SEOUL, South Korea - The U.S. military launched eight missiles into the ocean Monday as a show force that matched a North Korean missile display one day earlier. This extended a provocation streak in weapons demonstrations.
The South Korean Joint Chiefs of Staff stated that the live-fire exercise by allies involved eight Army Tactical Missile System (ATMS) missiles being fired into South Korea’s eastern waters over a period of 10 minutes. The drill was intended to demonstrate an ability to quickly and accurately respond to North Korean attacks.
The South's military observed that North Korea fired eight short-range missiles in 35 minutes over four locations. This was a record-setting single-day for country's ballistic launch records.
This was North Korea's 18th round in missile tests in 2022, which included its first launch of intercontinental missiles in almost five years. Officials in the United States and South Korea also claim that North Korea is planning to conduct its first nuclear testing since September 2017. This is because Kim Jong Un, North Korea's leader, pushes for a brinkmanship which aims at establishing the North as a nuclear power and negotiating security and economic concessions from a position where they are strong.
Following North Korea's earlier ballistic launches on May 25th, the U.S. and South Korean forces held a similar live fire drill. South Korea's military claimed that it involved an ICBM flying on a medium-range trajectory with two short-range weapons and one ICBM. These tests were part of Biden's trip to South Korea, Japan and Japan. He affirmed America's commitment to protect both allies.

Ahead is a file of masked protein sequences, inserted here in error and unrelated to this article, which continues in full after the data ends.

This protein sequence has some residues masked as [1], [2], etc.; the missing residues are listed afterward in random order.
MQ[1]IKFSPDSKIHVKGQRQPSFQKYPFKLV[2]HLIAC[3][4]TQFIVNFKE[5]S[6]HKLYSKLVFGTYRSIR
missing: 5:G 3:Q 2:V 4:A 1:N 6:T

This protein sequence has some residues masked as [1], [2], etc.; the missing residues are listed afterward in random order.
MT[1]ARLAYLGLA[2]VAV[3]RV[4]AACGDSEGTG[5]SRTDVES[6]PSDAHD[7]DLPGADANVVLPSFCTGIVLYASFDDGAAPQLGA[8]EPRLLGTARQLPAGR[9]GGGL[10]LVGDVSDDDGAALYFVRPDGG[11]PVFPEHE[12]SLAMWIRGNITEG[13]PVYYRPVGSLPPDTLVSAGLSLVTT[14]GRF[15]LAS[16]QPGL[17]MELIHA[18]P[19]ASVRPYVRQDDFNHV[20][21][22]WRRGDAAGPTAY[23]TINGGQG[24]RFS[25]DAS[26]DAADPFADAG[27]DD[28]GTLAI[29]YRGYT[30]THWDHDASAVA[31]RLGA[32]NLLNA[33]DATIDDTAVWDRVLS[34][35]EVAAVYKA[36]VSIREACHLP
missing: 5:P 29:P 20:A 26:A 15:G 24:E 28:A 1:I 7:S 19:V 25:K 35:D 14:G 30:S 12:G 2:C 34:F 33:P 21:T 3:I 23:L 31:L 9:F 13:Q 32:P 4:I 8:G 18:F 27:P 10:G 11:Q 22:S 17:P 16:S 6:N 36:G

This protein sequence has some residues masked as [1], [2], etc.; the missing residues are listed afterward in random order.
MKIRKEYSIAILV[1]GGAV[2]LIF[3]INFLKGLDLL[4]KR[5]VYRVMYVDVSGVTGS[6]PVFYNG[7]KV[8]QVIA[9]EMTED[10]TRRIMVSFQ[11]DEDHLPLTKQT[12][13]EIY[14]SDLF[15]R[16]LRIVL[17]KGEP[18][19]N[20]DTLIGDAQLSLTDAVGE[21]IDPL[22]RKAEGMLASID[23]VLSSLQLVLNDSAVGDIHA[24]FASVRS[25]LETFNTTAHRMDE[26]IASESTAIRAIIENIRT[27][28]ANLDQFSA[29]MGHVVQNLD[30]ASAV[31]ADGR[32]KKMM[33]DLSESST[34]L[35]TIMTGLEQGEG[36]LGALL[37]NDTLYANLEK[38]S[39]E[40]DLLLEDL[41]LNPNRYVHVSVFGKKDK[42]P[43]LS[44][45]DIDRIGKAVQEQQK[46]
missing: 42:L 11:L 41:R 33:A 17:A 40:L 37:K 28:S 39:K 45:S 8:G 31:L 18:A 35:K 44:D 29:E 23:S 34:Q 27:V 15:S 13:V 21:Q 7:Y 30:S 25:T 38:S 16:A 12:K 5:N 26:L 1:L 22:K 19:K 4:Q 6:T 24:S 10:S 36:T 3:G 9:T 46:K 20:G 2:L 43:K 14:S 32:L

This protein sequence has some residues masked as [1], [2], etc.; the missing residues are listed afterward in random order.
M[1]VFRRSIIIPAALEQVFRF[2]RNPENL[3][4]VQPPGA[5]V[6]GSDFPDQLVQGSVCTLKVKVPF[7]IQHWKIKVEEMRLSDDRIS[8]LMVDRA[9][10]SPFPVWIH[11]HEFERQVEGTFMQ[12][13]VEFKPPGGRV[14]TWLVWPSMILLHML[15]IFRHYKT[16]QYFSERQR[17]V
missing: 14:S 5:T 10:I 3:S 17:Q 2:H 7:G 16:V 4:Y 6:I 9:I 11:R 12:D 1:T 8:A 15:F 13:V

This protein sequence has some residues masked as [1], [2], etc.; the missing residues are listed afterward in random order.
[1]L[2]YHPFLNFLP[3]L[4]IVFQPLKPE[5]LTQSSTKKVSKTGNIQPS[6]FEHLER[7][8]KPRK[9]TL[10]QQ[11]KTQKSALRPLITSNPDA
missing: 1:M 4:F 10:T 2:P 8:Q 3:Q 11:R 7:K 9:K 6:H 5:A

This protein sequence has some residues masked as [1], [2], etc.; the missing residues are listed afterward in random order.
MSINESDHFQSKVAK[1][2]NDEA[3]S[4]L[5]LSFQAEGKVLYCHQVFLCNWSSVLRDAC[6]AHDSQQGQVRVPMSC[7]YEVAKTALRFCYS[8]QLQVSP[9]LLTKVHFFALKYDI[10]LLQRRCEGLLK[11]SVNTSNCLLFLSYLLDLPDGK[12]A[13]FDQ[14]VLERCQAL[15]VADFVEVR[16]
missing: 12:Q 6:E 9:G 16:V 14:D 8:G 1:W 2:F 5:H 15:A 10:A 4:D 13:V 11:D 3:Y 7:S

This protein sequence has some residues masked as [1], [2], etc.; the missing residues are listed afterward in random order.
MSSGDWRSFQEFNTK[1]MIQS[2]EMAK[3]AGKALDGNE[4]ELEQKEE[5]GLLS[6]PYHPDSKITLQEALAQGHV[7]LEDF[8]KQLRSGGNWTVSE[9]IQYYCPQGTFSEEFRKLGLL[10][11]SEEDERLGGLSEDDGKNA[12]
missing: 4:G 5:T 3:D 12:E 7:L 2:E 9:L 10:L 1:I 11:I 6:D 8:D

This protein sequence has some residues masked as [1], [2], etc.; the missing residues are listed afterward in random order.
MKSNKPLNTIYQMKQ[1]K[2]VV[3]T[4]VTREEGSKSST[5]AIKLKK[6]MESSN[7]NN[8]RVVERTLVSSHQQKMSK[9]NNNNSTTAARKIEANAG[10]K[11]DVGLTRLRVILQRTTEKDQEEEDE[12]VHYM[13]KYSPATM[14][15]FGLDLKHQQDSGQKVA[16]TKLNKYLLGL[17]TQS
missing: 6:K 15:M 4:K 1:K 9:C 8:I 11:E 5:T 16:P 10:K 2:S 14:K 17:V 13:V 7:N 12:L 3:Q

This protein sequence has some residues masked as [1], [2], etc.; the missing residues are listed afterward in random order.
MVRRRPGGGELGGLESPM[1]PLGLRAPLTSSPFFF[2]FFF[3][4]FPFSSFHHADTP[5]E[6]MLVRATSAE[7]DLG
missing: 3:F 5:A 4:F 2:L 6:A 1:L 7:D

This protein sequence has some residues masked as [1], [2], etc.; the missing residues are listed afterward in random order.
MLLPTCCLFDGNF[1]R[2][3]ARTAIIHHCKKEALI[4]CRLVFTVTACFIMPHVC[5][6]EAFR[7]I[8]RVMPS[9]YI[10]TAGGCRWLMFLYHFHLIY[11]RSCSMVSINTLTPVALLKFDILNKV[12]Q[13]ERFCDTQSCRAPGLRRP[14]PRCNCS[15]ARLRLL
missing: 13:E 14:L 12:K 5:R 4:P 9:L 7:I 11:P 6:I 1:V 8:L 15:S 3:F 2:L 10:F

The launches of Sunday have not been reported by the North Korean state media. The launches came just after the U.S.-based aircraft carrier Ronald Reagan completed a three day naval drill in the Philippine Sea on Saturday. This was apparently their first joint drill in that area since November 2017. As the two countries seek to improve their defense exercises against North Korean threats,
North Korea has always condemned the combined military exercises of its allies as invasion rehearsals. It often countered these drills with its own missile drills. In 2016, and 2017, short-range launches were used to simulate nuclear attacks on South Korean ports.
Japan's Defense Ministry stated that the United States and Japan conducted a joint missile test within hours of the North Korean launch. This exercise was meant to demonstrate their "rapid reaction capability" and "strong determination” to counter threats.
The United States has pledged to press for international sanctions in the event of North Korea's nuclear test. However, the prospects for effective new punitive measures are slim with the U.N. Security Council’s permanent members split.
Russia and China vetoed the U.S. sponsored resolution, which would have placed additional sanctions on North Korea for its recent ballistic test on May 25. They argued that Washington should focus on restarting negotiations with Pyongyang.
These talks are currently in limbo since 2019, due to disagreements over exchanging crippling U.S. sanctions for North's disarmament actions.
Kim is not willing to give up his arsenal, which he considers his best guarantee of survival, despite facing severe challenges at home, such as a declining economy and a COVID-19 epidemic.
Experts say that his government has rejected open-ended offers from the Biden administration and is determined to convert the dormant negotiations on denuclearization into a mutual arms reduction process.